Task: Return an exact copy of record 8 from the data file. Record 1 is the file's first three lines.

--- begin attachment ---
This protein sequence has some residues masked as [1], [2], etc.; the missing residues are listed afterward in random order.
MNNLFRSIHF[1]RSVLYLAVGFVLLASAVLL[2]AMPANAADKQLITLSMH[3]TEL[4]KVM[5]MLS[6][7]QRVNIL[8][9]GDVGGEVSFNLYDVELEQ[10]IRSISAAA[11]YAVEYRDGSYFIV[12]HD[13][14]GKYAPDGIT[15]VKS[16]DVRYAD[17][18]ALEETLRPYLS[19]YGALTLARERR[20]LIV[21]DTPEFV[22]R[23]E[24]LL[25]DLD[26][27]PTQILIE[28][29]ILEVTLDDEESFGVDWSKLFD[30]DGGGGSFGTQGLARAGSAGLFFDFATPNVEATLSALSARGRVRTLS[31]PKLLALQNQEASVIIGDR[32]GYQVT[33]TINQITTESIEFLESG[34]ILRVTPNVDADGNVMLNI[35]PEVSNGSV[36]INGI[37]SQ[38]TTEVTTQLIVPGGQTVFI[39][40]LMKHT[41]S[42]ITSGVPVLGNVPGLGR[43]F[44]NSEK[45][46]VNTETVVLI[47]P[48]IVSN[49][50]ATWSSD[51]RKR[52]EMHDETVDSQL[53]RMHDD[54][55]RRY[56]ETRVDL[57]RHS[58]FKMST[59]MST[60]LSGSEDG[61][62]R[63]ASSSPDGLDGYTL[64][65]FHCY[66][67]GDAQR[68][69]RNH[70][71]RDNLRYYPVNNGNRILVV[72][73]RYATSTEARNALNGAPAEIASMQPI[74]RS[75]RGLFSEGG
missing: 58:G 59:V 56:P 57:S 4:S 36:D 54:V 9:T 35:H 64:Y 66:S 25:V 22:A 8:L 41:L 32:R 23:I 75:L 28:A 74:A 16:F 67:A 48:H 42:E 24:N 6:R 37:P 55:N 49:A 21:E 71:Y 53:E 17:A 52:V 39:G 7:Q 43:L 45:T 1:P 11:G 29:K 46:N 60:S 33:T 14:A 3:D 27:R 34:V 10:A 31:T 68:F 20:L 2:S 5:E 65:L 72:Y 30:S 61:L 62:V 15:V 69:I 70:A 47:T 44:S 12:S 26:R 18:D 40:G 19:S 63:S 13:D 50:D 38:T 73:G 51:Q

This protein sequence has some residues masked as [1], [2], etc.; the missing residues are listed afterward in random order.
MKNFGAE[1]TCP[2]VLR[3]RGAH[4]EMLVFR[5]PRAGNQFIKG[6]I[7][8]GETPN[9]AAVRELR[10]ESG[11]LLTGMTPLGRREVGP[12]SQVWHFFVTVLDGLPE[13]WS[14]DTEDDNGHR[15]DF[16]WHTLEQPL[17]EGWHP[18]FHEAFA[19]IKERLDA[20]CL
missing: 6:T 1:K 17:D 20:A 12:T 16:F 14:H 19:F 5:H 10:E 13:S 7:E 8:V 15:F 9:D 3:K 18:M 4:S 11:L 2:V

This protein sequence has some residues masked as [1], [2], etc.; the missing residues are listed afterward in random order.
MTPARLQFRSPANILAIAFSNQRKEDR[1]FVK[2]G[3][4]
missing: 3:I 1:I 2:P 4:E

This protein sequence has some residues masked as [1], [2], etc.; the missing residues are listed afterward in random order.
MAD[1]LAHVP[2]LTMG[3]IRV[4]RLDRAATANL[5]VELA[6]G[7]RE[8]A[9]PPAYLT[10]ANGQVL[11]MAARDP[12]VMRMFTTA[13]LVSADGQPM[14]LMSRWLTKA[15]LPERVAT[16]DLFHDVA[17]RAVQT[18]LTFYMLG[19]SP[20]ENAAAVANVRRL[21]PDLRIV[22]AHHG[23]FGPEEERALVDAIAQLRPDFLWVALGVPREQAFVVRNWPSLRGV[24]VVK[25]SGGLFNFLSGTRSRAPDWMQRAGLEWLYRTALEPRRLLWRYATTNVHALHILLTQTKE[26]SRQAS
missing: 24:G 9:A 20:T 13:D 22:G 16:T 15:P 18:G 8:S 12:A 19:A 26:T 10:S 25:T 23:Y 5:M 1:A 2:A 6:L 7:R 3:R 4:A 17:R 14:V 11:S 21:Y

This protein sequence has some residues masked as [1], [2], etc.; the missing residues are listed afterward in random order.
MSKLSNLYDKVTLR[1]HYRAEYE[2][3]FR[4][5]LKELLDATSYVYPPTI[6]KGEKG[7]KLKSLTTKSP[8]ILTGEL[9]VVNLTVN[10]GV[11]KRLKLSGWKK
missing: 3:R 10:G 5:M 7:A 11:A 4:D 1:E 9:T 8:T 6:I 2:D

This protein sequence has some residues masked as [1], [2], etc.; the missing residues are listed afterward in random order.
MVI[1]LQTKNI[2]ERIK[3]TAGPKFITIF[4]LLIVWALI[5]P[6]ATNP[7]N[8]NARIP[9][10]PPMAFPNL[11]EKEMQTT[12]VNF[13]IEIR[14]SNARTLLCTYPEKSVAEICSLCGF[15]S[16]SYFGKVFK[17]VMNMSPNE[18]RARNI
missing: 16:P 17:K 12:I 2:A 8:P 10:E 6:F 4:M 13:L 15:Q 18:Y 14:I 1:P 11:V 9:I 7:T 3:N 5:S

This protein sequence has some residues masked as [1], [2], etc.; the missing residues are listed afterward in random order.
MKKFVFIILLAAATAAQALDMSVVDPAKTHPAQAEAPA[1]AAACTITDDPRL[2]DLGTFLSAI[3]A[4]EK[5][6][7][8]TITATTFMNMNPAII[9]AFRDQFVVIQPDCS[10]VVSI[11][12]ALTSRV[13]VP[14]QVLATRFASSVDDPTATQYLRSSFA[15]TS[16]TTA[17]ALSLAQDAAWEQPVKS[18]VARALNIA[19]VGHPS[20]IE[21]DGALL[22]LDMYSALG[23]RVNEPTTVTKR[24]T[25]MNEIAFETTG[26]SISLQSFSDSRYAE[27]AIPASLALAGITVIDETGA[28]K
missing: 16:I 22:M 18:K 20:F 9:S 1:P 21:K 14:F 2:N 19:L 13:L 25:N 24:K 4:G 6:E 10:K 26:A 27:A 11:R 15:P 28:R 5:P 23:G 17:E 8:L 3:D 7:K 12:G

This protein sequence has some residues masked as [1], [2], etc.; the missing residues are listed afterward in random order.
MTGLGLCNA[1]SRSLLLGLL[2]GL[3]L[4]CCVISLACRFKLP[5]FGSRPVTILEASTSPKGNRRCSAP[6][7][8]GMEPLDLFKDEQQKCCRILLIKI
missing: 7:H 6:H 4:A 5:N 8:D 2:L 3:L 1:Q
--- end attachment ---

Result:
This protein sequence has some residues masked as [1], [2], etc.; the missing residues are listed afterward in random order.
MTGLGLCNA[1]SRSLLLGLL[2]GL[3]L[4]CCVISLACRFKLP[5]FGSRPVTILEASTSPKGNRRCSAP[6][7][8]GMEPLDLFKDEQQKCCRILLIKI
missing: 7:H 6:H 4:A 5:N 8:D 2:L 3:L 1:Q